Antonio Medina Comas, designated by U.S. President Donald J. Trump to Puerto Rico's Financial Oversight and Management Board (FOMB), affirmed that the island gas "incredible opportunities looking forward," but it is urgent to complete the process of restructuring the government debt in order to seize them. Likewise, he asserted that reaching the four balanced budgets consecutively —for an eventual return to investment markets— is a priority.
Medina Comas, who was director of the Industrial Development Co. (Pridco) under then-Gov. Alejandro García Padilla, is Trump's fourth appointment —announced on Monday— to fill available vacancies in the regulatory entity. He was recommended by the House Speaker Nancy Pelosi to fill the gap left by former FOMB Chairman José Carrión III.
"We are at a crucial moment for the Island. We have a market capitalization that has never been seen. We have more than $40 billion assigned to Puerto Rico, but first we must reach a fair agreement with the bondholders that is balanced and that our systems can maintain their viability. This is the only way to ensure that investments are not in vain," he told THE WEEKLY JOURNAL.
The White House announced the appointment of the former director of Pridco after the president made official the appointments of Republicans Justin Peterson, John Nixon and Andrew Biggs —the latter being renamed— and Democrat Dr. Betty Rosa. They join the body at a time when the Board resumed negotiations with the creditors of the secured debt to reach a third amended Plan of Adjustment (POA).
"Serving Puerto Rico has always been important to me. I am grateful for the opportunity. I understand that Puerto Rico needs that people who have experience, knowledge and education give of our time to help move forward. At this critical time serving is a great challenge," said Medina Comas, the only FOMB member who resides on the island.
He underscored that Puerto Rico has an encouraging outlook that could allow it to foster its economic development, but made it clear that in order to get on that boat it is necessary for the government and the Board to unite for the same objective: ending the bankruptcy.
"We have a foundation that is unique: good capitalization, President-elect Joe Biden with a specific platform to help in the reconstruction and development of Puerto Rico, as well as the possible return of pharmaceutical manufacturing back to the island. We are in a moment where if we join forces and work together we can move Puerto Rico forward," he said.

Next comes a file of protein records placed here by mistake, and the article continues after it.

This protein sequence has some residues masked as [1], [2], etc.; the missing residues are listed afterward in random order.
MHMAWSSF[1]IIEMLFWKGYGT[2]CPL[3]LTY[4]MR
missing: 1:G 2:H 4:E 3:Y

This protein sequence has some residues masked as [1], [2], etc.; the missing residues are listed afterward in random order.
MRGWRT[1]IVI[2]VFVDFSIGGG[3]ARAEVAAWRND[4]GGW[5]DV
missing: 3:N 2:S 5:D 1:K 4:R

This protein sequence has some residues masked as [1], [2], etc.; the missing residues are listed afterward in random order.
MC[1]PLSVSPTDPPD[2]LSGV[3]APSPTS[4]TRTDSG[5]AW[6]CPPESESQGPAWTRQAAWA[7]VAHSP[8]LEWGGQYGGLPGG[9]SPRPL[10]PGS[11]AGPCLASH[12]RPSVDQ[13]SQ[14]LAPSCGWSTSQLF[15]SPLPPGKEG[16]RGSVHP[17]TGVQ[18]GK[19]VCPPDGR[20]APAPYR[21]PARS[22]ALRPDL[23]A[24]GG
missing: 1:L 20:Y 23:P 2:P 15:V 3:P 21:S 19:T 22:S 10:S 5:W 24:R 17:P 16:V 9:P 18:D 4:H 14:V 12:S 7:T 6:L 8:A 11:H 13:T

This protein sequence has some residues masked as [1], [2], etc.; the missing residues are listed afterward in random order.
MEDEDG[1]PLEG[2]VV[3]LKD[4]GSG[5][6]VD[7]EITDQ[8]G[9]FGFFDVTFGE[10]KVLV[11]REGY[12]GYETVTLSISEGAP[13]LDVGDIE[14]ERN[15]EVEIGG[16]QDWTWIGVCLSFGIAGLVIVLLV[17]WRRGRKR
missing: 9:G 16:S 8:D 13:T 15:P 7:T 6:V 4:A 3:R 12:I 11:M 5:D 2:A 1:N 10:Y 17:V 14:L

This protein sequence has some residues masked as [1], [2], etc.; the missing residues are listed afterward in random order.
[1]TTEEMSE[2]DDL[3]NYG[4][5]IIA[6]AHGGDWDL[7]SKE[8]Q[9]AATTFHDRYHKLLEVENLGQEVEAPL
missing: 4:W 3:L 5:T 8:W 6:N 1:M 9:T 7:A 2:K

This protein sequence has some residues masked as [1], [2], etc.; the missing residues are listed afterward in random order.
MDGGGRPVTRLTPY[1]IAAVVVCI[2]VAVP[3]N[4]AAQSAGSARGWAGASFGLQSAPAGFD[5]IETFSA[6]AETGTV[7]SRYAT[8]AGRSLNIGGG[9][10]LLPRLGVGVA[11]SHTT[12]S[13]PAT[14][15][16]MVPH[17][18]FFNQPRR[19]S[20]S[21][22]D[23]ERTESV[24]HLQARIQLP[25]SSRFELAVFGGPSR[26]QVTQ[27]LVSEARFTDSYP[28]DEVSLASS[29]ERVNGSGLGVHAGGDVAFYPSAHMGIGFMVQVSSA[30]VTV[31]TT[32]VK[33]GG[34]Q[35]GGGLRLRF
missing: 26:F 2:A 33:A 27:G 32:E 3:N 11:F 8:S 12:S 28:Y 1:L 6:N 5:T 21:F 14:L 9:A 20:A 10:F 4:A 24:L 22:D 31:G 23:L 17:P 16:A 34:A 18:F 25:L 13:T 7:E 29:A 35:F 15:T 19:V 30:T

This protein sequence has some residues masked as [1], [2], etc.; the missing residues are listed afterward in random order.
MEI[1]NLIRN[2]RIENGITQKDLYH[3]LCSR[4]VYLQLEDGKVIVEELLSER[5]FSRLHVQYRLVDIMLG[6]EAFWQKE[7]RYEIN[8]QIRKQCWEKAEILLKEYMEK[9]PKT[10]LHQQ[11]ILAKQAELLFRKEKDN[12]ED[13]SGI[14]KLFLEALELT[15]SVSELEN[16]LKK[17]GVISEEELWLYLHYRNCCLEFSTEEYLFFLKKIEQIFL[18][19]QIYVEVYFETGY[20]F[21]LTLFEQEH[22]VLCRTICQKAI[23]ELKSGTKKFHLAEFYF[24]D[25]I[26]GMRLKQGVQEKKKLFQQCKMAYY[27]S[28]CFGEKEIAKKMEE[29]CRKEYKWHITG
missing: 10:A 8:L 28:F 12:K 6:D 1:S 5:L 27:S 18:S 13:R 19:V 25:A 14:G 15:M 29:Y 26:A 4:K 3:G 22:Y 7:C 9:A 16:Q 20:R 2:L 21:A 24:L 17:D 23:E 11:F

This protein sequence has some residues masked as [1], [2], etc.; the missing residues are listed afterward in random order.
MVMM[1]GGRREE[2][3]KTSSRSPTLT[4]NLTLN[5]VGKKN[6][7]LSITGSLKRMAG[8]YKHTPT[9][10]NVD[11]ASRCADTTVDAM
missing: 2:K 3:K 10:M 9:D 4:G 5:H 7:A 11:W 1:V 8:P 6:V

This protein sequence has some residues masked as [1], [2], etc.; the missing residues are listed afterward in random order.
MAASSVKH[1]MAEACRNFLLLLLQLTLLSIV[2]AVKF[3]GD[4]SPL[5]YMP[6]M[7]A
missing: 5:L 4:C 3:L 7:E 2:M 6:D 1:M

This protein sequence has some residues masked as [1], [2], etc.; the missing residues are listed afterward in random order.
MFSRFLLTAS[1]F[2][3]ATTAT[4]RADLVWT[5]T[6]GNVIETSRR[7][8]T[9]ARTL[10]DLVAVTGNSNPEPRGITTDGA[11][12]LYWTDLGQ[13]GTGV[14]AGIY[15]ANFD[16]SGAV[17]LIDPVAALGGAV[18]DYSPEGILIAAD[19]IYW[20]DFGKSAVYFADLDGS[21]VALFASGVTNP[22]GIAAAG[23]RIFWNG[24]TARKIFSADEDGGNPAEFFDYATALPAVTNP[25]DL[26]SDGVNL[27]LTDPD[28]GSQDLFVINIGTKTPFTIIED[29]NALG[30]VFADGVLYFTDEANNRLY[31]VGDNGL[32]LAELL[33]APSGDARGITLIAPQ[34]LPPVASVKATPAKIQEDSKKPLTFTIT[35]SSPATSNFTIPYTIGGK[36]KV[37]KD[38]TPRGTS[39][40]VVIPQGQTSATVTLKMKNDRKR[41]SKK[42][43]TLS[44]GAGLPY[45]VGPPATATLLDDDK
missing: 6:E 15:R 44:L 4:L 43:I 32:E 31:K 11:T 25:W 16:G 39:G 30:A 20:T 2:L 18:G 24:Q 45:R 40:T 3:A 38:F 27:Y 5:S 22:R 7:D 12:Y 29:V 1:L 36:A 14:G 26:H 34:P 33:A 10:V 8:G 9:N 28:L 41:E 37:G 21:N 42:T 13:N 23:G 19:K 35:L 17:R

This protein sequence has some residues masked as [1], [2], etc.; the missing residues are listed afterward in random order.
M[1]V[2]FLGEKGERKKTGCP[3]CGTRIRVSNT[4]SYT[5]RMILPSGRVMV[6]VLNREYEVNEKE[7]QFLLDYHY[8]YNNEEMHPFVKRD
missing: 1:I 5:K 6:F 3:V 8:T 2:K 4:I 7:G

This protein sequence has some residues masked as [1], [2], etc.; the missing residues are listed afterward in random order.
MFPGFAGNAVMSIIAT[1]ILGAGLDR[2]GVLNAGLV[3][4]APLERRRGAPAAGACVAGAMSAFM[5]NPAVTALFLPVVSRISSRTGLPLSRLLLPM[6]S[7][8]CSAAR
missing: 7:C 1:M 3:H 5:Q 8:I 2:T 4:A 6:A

Four years after the creation of the regulatory body, they have only managed to restructure the debt of the Sales Tax Financing Corp. (Cofina by its Spanish acronym), the Government Development Bank (GDB), and part of that of the Aqueduct and Sewer Authority (PRASA). Asked about how he considers the management of the past Board members, Medina Comas assured that it is not the time to look back.
"They had a difficult job and I know it has been extremely complicated. There have been many legal issues that they have had to work with. I think that instead of looking back, you have to look forward. Those of us who are now have to focus on achieving the agreement with the bondholders, four balanced budgets and the return to the markets," he stated.
Regarding balanced budgets, Medina Comas added that they must be achieved with "an economy that has the ability to grow, to pay the money owed to bondholders and maintain cash flow."
Aligned With Peterson
Although he has not yet fully started with his official functions on the FOMB, Medina Comas assured that he has already held meetings with the executive director, Natalie Jaresko, as well as recent appointee Justin Peterson to discuss what their priorities and goals.
New member Justin Peterson denounces “unfair” terms in POA proposal
According to the results of the meetings, Medina Coma indicated that he felt aligned with Peterson's objectives. The latter's appointment caused controversy for having been a lobbyist for the General Obligations (GO) creditors and having opposed the restructuring of the $72 billion-debt through Title III of Promesa. The official began his participation in the entity abruptly after leaving the first conclave with his peers to avoid the approval of a renegotiation with the guaranteed-debt-bondholders.
"I spoke with Peterson and we had an excellent conversation. Each one has its own shape, but we are very aligned in terms of the objectives. In a very complicated negotiation like this, everyone is going to get their parts, but at least we agree that a fair agreement must be reached with the bondholders and that the reality of the Island is taken into account," he added.
With the appointment of Medina Coma, only one vacancy remains in the fiscal entity, which must also be recommended by Pelosi. Also, the appointment of the current president of the regulatory body, David Skeel, expired in August of last year, and it is still unknown if he will be reappointed to a second three-year term.